Handbooks of Research on Contemporary China series
Edited by Michael Keane
Chapter 31: Between contemporary and traditional: the ongoing search for a Chinese architectural identity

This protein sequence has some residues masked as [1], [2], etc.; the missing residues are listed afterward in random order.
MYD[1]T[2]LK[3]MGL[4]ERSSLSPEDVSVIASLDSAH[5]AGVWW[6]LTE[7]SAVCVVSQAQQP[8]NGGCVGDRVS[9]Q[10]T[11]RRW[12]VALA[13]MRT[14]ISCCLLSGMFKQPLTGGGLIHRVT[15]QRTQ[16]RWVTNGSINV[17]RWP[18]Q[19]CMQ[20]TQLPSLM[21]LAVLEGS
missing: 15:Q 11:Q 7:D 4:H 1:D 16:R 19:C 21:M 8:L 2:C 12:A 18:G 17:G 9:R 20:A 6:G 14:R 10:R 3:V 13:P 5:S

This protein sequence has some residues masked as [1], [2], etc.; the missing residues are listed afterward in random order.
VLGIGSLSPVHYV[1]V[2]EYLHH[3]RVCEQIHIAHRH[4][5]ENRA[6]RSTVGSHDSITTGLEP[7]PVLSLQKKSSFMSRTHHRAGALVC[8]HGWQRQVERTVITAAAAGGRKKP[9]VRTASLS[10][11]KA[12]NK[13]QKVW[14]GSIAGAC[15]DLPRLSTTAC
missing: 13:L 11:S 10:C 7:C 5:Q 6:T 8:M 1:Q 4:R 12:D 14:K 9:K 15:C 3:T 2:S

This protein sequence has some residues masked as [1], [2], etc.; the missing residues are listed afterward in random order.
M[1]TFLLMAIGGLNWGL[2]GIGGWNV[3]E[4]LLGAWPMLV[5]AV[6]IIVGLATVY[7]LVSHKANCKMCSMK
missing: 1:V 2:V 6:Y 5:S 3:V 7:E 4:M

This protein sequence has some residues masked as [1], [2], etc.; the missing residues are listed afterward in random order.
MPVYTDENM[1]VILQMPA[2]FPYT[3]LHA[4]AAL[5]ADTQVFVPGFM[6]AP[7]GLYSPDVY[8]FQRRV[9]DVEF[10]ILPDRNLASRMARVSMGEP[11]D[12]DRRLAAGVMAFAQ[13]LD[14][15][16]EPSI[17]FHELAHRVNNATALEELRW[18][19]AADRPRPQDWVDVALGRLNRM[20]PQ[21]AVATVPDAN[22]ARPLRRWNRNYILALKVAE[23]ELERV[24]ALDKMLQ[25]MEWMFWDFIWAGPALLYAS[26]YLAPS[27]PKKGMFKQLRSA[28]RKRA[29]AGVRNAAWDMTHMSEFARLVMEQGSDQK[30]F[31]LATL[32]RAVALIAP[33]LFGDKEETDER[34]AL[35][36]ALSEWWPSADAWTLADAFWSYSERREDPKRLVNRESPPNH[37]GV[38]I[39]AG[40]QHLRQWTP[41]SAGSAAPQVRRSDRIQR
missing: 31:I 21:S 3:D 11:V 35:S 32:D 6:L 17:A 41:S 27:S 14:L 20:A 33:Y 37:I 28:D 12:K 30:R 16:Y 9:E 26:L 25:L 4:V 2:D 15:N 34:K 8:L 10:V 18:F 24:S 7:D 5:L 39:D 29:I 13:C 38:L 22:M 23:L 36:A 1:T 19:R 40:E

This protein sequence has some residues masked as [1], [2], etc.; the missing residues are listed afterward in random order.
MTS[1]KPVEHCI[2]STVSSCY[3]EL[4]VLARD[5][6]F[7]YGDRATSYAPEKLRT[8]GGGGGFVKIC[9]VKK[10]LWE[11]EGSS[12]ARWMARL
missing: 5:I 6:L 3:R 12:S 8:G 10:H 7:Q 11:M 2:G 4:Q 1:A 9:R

Ever since wide-ranging political and economic reforms began in the 1980s, China has invested great effort in its continuing modernization. Rapid development and urbanization have affected society on almost every level and have shaped recent architectural history. In contemporary China, architecture and urbanization embody and display collective achievements on China’s road to becoming a modernized nation. The allure of modernization is empowering for those who are part of it; newer districts in Chinese cities proudly display the names of major urban thoroughfares such as ‘Modern Avenue’ and major commercial landmarks like ‘Contemporary Plaza’. Modernization has however also brought with it the destruction of centuries-old material and immaterial traditions, as contemporary urban landscapes throughout China make glaringly obvious (Figure 31.1). Although much of China’s architectural development over the past three decades has centred on modernizing through opening up to and importing Western ideas, a parallel discourse addresses the continuation or reinvention of tradition.
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